7 Programs and Games to Help Facilitate Personalized Learning

Blog Post created by on Dec 6, 2016

As you read the blog, consider the question: Are there any games and programs you are using in your classroom to help personalize learning for your students?


After you have read the post, continue the conversation in the comment section below.

Originally posted on Teach.Learn.Grow on September 22, 2015 by Joi Converse


Personalized learning, the practice of tailoring instruction to meet each student’s strengths, needs, and interests, helps create a classroom environment that engages and accelerates learning for all students. Studies have shown that teachers who use assessment data to customize their instruction improved students’ reading and math, while also closing persistent achievement gaps.


Thanks to technology like smartphones, tablets, and laptops, there are now apps that teachers and students can use to facilitate personalized learning and instruction. has a nice list of some games, apps, and sites that can help teachers put students first as they deliver personalized learning. Here are seven to consider:


  1. Smarty Ants – Designed for grades Pre-K – 3, this adaptive learning, game-based program helps kids build their literary skills. The adaptive approach helps tailor the program to meet a diverse set of learners. Free to try and then paid.
  2. Scratch – An MIT project from their Lifelong Kindergarten Group helps teach kids, K through 12, math and programming skills through creative expression. Coding is fast becoming a versatile skill that can help kids in developing their math skillset. Scratch is free.
  3. Goalbook Toolkit – Designed for grades Pre-K – 12, Goalbook Toolkit is a site designed to help teachers with Common Core State Standards (CCSS) learning goals and interventions in English and math subject areas. Free to try and then paid.
  4. MinecraftEdu – Designed for grades 1 – 12, MinecraftEdu puts the power of Minecraft into a teacher-directed virtual learning environment. If you have kids at home, you know Minecraft empowers them to build collaboration and creativity and MinecraftEdu builds on that with teacher empowerment. This is a paid program.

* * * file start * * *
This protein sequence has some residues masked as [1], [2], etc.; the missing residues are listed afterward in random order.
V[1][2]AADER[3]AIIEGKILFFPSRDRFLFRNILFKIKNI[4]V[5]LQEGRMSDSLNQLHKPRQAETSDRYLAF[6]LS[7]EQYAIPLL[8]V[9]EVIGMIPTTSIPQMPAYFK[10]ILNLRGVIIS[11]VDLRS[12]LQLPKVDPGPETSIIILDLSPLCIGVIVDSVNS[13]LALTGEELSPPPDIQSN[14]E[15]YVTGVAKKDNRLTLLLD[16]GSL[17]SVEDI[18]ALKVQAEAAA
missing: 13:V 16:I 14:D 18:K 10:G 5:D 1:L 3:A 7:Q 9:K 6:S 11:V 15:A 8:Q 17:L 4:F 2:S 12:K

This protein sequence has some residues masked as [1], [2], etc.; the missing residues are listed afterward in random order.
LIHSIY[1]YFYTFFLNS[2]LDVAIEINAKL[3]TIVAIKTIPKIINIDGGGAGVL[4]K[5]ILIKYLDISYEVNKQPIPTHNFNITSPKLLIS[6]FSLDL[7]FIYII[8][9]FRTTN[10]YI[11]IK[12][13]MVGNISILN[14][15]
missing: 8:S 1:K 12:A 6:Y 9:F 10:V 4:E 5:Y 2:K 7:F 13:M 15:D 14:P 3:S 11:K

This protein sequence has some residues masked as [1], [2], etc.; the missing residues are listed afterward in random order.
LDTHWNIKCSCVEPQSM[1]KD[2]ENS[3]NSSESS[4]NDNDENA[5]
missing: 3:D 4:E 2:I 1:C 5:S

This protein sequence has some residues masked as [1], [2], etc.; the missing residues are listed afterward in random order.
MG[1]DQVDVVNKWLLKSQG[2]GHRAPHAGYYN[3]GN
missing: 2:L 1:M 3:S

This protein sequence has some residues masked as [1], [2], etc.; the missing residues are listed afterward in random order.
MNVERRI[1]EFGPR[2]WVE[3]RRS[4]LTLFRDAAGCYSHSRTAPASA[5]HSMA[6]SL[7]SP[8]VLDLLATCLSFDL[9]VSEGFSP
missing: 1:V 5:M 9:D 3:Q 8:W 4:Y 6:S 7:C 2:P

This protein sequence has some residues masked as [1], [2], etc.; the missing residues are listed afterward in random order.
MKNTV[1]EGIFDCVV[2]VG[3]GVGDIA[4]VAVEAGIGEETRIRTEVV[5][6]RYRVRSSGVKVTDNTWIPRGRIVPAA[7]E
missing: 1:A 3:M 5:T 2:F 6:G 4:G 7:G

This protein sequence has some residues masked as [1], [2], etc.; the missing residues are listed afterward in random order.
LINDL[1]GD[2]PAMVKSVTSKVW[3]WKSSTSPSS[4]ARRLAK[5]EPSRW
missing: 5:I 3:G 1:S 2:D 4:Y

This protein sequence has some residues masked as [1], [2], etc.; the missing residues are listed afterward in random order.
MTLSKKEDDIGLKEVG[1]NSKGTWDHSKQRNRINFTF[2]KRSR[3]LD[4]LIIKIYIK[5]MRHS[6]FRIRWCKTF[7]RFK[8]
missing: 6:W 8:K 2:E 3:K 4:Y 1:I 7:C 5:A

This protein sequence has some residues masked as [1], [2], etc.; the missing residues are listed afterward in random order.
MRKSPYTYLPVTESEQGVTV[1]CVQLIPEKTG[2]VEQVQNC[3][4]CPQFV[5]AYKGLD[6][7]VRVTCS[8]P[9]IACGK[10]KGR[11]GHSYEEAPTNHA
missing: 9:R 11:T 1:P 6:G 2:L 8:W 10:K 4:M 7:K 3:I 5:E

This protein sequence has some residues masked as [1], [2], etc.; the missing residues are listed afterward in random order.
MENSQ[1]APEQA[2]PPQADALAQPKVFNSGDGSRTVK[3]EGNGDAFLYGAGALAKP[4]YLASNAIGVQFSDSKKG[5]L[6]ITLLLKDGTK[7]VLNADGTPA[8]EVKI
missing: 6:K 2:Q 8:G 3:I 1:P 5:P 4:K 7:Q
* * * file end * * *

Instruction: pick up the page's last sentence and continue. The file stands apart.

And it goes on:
5. DIY – For grades 3 – 10, DIY helps kids develop critical thinking and creativity skills by using everyday materials to complete challenges in various skill areas. A great program for engaging kids in problem-solving using their creativity. DIY is free.
  6. Duolingo – For grades 6 – 12, Duolingo is a game-based language-learning tool that covers a number of languages. It individualizes the pace of learning for each student and is interactive to allow them to personalize their experience. Duolingo is free.
  7. DreamBox Learning Math – For grades K – 6, this game is an interactive, adaptive and self-paced program that helps build essential mathematics skills. This is a paid program.


Whether you or your school takes advantage of programs and games like those above or uses MAP assessment data, personalized learning and instruction is something that all educators can utilize as part of their daily plan. We partner with many companies, organizations and educational leaders to help support teachers, students, parents and administrators with content providers who offer tools to enhance the depth of kids’ educations. Here’s a complete list of our Instructional Content Providers:


Reach out and share your ideas on our Facebook page or via Twitter @NWEA.


About the Author


57.thumbnail.jpgJoi Converse brings passion, creativity and a desire to communicate effectively to her role as the Interactive Marketing Coordinator at NWEA. In what seems like another lifetime, she “herded cats” on various college campuses while also proactively growing her technological skills in SQL, HTML and web content management systems. Joi received her Masters in Higher Education Leadership from the University of Nevada, Las Vegas and a Bachelor of Arts in Psychology from Whitworth University. When not at work, she enjoys exploring the beauty of the Northwest with her family. However, Joi still has not found mountains that can compare to those in her home state of Alaska.